Israeli society takes pride in high-achieving Jews, whether they live in Israel or in the Diaspora. We are even proud of émigrés who have success abroad. Nevertheless, it is difficult for us to give up Zionist presumptions that Eretz Yisrael is the only place where Jews should live, and that exile is negative.

A group of American Conservative and Reform rabbis, and “Women of the Wall” members, hold Torah scrolls during a protest against the government’s failure to deliver a new prayer space at the Western Wall in Jerusalem, Nov. 2, 2016. Credit: Hadas Parush/Flash90

U.S. Supreme Court Justice Louis Brandeis said that as Jews became American, they would also become more Zionist, and vice versa: the more Zionist they become, the more American they would be.

According to Brandeis, America is a nation of many nations. For America to realize its purpose as an open home for those with different national identities, it is important that Jews, too, preserve their unique national identity.

Most American Jews, and especially AIPAC, predicate their actions on this synthesis. Nobel laureate Elie Wiesel articulated this in a largely forgotten article that said, “In my view, it is self-evident that a Jew today can love both Israel and Diaspora Jews; he need not choose one camp over the other. … One who sets Israel in opposition to the Diaspora, or the Diaspora in opposition to Israel, will ultimately demolish both.”

The synthesis of Brandeis and Wiesel is alive and well in the United States.

The time has come to articulate a corresponding synthesis in Israel based on the same premise—that the nation can and must develop on local, Israeli foundations, as well as on an international foundation.

The two Jewish centers must fully recognize one another. Just as American Jews become more loyal to their Americanness when they are also Zionist, so must Israelis espouse the notion that they can be more Jewish and more Zionist if they grant full recognition to American Judaism.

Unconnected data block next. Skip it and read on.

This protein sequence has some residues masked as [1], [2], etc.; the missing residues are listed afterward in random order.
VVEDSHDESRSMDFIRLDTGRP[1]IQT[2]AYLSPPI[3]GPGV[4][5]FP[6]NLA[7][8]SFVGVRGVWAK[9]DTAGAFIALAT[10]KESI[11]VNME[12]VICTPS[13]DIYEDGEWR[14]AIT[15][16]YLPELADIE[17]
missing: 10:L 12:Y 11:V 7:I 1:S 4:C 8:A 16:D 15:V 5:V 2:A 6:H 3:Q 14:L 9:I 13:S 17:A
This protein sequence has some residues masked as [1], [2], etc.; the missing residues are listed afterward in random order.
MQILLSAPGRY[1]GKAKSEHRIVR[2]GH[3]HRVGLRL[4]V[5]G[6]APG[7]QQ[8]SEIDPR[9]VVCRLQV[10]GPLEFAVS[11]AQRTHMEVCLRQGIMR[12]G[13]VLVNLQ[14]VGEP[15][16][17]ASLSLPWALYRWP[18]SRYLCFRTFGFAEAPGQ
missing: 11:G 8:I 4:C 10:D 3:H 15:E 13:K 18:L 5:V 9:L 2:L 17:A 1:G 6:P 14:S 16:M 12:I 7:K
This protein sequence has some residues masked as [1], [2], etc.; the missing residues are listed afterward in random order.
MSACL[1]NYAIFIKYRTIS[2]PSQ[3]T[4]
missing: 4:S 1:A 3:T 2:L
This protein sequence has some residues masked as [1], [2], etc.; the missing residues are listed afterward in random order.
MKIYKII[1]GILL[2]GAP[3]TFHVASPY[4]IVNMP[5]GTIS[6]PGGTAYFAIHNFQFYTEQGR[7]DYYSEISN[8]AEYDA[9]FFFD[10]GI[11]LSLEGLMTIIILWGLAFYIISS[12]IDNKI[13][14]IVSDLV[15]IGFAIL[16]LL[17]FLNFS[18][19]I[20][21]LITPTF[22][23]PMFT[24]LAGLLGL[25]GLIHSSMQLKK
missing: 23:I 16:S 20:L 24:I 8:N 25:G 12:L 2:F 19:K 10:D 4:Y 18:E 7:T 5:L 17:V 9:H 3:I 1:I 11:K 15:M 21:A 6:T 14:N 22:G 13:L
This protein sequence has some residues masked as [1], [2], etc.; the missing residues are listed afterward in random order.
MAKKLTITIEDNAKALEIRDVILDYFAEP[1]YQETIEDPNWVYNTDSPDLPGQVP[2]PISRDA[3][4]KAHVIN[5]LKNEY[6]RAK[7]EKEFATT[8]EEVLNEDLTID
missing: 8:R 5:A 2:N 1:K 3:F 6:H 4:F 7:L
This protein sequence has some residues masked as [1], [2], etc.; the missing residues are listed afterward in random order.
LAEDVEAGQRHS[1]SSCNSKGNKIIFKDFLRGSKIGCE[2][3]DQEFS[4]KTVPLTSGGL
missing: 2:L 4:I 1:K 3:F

Full recognition of American Judaism means a return to full identification with the entire Jewish people, as it is. The next step is to celebrate the diverse ways in which the Jewish people are developing and flourishing. However, even if we do not identify with the liberal American Jewish majority, we have much to learn from its moral emphasis on a humanist Judaism and its effort to attract more Jews to Judaism voluntarily—from its enlistment on behalf of international human-rights causes, Jewish causes and the State of Israel.

We have much to learn from the Jewish intellectuals who lead American neo-conservatism, who combine liberal excellence with conservatism. There is even what to learn from the openness and high-achievement of Modern Orthodoxy, and from the sustaining of a network of yeshivot without government support and the integration into the workplace of American haredim.

The next stage is to learn how to host invited guests. If the call by many Israeli leaders for American Jews to move to Israel—as Deputy Minister Tzipi Hotovely declared—is sincere, then it is necessary to create a welcoming environment. Immigrant absorption means creating a space in Israel where liberal Jews can feel comfortable. If we believe in this and more—that the State of Israel is really the Jewish state and not just a state for Israelis—then the Western Wall (Kotel) compromise must be adopted once again, the issue of conversion must be considered, equal status must be granted to the liberal streams and more.

Even in the case of piercing and occasionally vitriolic criticism of Israel, we need to differentiate between someone who criticizes Israel and one who negates it. It is easy to break off contact and retaliate, but even if this approach is justified, it is unwise. We must create a barrier between the two—engaging in dialogue and trying to persuade our critics, while isolating those who negate us. One who criticizes us and declares himself a supporter of Israel should be pushed away by the left hand but brought closer by the right.

In moments of weakness, it is difficult for us to open our hearts and act sympathetically and generously. The ability to develop an open, inclusive, ungrudging approach does not constitute a relinquishment of the belief in the justice of Zionism; rather, it is another sign of our self-confidence as Israelis and another wonderful example of Zionism’s success.

The time has come to articulate a new Zionist position that grants full recognition to the half of the Jewish people that lives in North America. This will help not only to mend the rift between Israel and U.S. Jewry, but will create a new structure that can contribute to both.

Rabbi Dr. Shraga Bar-On is director of the David Hartman Center for Intellectual Excellence and a director of the Beit Midrash for Israeli Rabbis at Shalom Hartman Institute in Jerusalem.